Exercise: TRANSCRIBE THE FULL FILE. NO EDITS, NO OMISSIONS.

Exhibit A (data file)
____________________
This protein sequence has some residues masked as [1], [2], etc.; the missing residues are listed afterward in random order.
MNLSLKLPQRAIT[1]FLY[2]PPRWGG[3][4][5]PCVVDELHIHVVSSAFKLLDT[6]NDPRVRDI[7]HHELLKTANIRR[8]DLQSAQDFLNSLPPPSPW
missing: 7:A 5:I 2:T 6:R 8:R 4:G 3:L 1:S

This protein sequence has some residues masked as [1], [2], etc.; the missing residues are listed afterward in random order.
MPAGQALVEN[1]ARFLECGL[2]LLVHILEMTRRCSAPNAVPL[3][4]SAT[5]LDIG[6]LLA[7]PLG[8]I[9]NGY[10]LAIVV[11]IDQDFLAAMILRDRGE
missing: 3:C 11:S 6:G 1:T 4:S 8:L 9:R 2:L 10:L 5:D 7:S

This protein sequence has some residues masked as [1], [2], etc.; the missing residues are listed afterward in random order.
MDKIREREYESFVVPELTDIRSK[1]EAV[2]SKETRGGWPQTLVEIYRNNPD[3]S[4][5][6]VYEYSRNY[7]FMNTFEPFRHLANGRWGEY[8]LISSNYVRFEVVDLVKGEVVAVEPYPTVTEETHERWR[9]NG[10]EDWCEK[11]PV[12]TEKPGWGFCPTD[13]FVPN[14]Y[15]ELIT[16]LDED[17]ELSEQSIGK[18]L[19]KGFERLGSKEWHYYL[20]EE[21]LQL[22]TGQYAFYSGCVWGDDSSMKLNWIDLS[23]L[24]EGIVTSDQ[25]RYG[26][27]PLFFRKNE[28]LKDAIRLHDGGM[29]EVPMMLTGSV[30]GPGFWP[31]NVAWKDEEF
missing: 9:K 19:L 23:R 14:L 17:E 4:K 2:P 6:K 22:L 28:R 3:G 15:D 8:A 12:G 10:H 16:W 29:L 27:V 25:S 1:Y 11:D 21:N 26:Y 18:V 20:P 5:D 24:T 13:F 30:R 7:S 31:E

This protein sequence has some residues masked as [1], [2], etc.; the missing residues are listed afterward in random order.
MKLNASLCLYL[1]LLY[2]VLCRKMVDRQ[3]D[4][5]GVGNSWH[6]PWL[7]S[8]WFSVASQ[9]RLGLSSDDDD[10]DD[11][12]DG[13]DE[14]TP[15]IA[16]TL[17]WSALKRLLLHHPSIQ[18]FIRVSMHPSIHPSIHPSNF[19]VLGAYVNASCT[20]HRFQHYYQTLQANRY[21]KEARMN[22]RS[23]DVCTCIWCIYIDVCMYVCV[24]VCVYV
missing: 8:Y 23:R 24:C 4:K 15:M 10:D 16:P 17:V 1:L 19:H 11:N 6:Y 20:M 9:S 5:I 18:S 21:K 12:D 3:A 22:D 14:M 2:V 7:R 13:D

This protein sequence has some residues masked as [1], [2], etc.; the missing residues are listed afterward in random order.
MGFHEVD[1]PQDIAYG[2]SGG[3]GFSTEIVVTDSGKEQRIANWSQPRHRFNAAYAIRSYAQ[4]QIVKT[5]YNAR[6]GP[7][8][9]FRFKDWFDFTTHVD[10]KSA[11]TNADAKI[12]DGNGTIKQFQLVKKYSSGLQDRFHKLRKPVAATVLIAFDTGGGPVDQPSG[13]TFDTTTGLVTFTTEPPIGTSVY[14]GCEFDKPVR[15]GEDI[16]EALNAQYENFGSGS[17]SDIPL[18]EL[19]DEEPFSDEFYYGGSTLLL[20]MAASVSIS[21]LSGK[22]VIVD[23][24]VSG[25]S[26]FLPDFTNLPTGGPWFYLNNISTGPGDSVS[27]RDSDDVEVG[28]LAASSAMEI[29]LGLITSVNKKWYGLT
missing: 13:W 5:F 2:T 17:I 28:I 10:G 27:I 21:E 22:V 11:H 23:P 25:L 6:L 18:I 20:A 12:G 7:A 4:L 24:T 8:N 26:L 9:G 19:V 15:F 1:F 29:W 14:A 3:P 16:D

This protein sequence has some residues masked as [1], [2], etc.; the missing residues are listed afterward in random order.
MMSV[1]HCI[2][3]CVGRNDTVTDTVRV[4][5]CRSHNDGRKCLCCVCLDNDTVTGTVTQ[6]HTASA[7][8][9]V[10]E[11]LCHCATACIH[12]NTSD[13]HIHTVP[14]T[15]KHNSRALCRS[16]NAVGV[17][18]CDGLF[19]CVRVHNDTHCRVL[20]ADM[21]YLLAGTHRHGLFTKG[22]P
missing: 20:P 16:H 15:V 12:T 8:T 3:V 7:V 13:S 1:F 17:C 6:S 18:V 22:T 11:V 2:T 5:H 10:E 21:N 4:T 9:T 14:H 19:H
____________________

This protein sequence has some residues masked as [1], [2], etc.; the missing residues are listed afterward in random order.
MNLSLKLPQRAIT[1]FLY[2]PPRWGG[3][4][5]PCVVDELHIHVVSSAFKLLDT[6]NDPRVRDI[7]HHELLKTANIRR[8]DLQSAQDFLNSLPPPSPW
missing: 7:A 5:I 2:T 6:R 8:R 4:G 3:L 1:S

This protein sequence has some residues masked as [1], [2], etc.; the missing residues are listed afterward in random order.
MPAGQALVEN[1]ARFLECGL[2]LLVHILEMTRRCSAPNAVPL[3][4]SAT[5]LDIG[6]LLA[7]PLG[8]I[9]NGY[10]LAIVV[11]IDQDFLAAMILRDRGE
missing: 3:C 11:S 6:G 1:T 4:S 8:L 9:R 2:L 10:L 5:D 7:S

This protein sequence has some residues masked as [1], [2], etc.; the missing residues are listed afterward in random order.
MDKIREREYESFVVPELTDIRSK[1]EAV[2]SKETRGGWPQTLVEIYRNNPD[3]S[4][5][6]VYEYSRNY[7]FMNTFEPFRHLANGRWGEY[8]LISSNYVRFEVVDLVKGEVVAVEPYPTVTEETHERWR[9]NG[10]EDWCEK[11]PV[12]TEKPGWGFCPTD[13]FVPN[14]Y[15]ELIT[16]LDED[17]ELSEQSIGK[18]L[19]KGFERLGSKEWHYYL[20]EE[21]LQL[22]TGQYAFYSGCVWGDDSSMKLNWIDLS[23]L[24]EGIVTSDQ[25]RYG[26][27]PLFFRKNE[28]LKDAIRLHDGGM[29]EVPMMLTGSV[30]GPGFWP[31]NVAWKDEEF
missing: 9:K 19:L 23:R 14:L 17:E 4:K 2:P 6:K 22:L 28:R 3:G 15:D 8:A 12:G 10:H 16:W 29:L 27:V 25:S 1:Y 11:D 21:N 26:Y 18:V 20:P 5:D 24:T 13:F 30:R 7:S 31:E

This protein sequence has some residues masked as [1], [2], etc.; the missing residues are listed afterward in random order.
MKLNASLCLYL[1]LLY[2]VLCRKMVDRQ[3]D[4][5]GVGNSWH[6]PWL[7]S[8]WFSVASQ[9]RLGLSSDDDD[10]DD[11][12]DG[13]DE[14]TP[15]IA[16]TL[17]WSALKRLLLHHPSIQ[18]FIRVSMHPSIHPSIHPSNF[19]VLGAYVNASCT[20]HRFQHYYQTLQANRY[21]KEARMN[22]RS[23]DVCTCIWCIYIDVCMYVCV[24]VCVYV
missing: 8:Y 23:R 24:C 4:K 15:M 10:D 16:P 17:V 1:L 19:H 11:N 6:Y 20:M 9:S 5:I 18:S 21:K 12:D 3:A 22:D 14:M 2:V 7:R 13:D

This protein sequence has some residues masked as [1], [2], etc.; the missing residues are listed afterward in random order.
MGFHEVD[1]PQDIAYG[2]SGG[3]GFSTEIVVTDSGKEQRIANWSQPRHRFNAAYAIRSYAQ[4]QIVKT[5]YNAR[6]GP[7][8][9]FRFKDWFDFTTHVD[10]KSA[11]TNADAKI[12]DGNGTIKQFQLVKKYSSGLQDRFHKLRKPVAATVLIAFDTGGGPVDQPSG[13]TFDTTTGLVTFTTEPPIGTSVY[14]GCEFDKPVR[15]GEDI[16]EALNAQYENFGSGS[17]SDIPL[18]EL[19]DEEPFSDEFYYGGSTLLL[20]MAASVSIS[21]LSGK[22]VIVD[23][24]VSG[25]S[26]FLPDFTNLPTGGPWFYLNNISTGPGDSVS[27]RDSDDVEVG[28]LAASSAMEI[29]LGLITSVNKKWYGLT
missing: 13:W 5:F 2:T 17:I 28:I 10:G 27:I 21:E 22:V 11:H 23:P 25:L 6:L 18:I 20:A 12:G 7:A 4:L 24:T 8:N 26:L 9:G 19:V 15:F 1:F 29:W 14:A 3:P 16:D

This protein sequence has some residues masked as [1], [2], etc.; the missing residues are listed afterward in random order.
MMSV[1]HCI[2][3]CVGRNDTVTDTVRV[4][5]CRSHNDGRKCLCCVCLDNDTVTGTVTQ[6]HTASA[7][8][9]V[10]E[11]LCHCATACIH[12]NTSD[13]HIHTVP[14]T[15]KHNSRALCRS[16]NAVGV[17][18]CDGLF[19]CVRVHNDTHCRVL[20]ADM[21]YLLAGTHRHGLFTKG[22]P
missing: 20:P 16:H 15:V 12:T 8:T 3:V 7:V 13:S 1:F 17:C 6:S 18:V 22:T 11:V 2:T 5:H 10:E 21:N 4:T 9:T 14:H 19:H